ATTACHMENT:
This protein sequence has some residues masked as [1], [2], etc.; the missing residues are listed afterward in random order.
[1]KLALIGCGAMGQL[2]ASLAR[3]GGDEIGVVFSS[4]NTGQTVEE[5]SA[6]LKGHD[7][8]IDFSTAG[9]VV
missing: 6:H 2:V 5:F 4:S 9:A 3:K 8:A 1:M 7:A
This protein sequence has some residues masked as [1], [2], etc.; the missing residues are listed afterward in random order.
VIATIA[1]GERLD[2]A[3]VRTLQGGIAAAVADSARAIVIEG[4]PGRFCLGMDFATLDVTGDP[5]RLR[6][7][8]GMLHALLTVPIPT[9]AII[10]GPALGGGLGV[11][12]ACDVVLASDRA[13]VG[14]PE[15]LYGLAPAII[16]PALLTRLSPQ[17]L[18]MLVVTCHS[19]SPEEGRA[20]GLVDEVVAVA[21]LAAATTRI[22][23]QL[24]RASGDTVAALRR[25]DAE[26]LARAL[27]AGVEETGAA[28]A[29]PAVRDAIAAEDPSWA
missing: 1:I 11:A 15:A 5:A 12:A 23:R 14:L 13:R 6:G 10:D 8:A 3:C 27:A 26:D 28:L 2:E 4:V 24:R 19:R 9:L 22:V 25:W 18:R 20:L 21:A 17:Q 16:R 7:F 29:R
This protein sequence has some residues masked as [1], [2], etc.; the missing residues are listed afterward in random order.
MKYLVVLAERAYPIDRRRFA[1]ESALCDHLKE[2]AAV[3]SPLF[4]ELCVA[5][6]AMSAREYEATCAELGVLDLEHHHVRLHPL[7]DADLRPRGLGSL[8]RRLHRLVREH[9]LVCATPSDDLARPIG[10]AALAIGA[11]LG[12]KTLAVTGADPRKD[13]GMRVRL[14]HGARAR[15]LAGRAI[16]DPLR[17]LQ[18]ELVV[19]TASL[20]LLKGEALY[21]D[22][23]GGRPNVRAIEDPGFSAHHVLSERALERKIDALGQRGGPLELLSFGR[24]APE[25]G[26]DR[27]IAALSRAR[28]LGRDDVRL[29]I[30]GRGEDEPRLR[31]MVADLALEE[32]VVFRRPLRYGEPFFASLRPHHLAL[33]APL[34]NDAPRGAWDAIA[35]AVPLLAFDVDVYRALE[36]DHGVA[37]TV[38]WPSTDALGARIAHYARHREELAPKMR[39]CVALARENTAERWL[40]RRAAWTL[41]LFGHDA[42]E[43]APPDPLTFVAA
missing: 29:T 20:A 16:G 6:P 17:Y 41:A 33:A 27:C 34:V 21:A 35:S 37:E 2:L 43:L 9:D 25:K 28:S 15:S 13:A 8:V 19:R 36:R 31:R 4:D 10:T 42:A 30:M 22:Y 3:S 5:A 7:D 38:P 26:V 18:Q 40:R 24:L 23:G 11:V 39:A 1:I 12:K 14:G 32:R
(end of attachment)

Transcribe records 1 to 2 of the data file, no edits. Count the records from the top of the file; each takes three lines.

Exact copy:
This protein sequence has some residues masked as [1], [2], etc.; the missing residues are listed afterward in random order.
[1]KLALIGCGAMGQL[2]ASLAR[3]GGDEIGVVFSS[4]NTGQTVEE[5]SA[6]LKGHD[7][8]IDFSTAG[9]VV
missing: 6:H 2:V 5:F 4:S 9:A 3:K 8:A 1:M 7:A
This protein sequence has some residues masked as [1], [2], etc.; the missing residues are listed afterward in random order.
VIATIA[1]GERLD[2]A[3]VRTLQGGIAAAVADSARAIVIEG[4]PGRFCLGMDFATLDVTGDP[5]RLR[6][7][8]GMLHALLTVPIPT[9]AII[10]GPALGGGLGV[11][12]ACDVVLASDRA[13]VG[14]PE[15]LYGLAPAII[16]PALLTRLSPQ[17]L[18]MLVVTCHS[19]SPEEGRA[20]GLVDEVVAVA[21]LAAATTRI[22][23]QL[24]RASGDTVAALRR[25]DAE[26]LARAL[27]AGVEETGAA[28]A[29]PAVRDAIAAEDPSWA
missing: 1:I 11:A 15:A 5:A 12:A 23:R 14:L 13:R 6:G 10:D 8:A 3:C 27:A 26:D 28:L 2:E 4:V 24:R 19:R 9:L 22:V 25:W 18:R 20:L 21:A 17:Q 16:R 7:F 29:R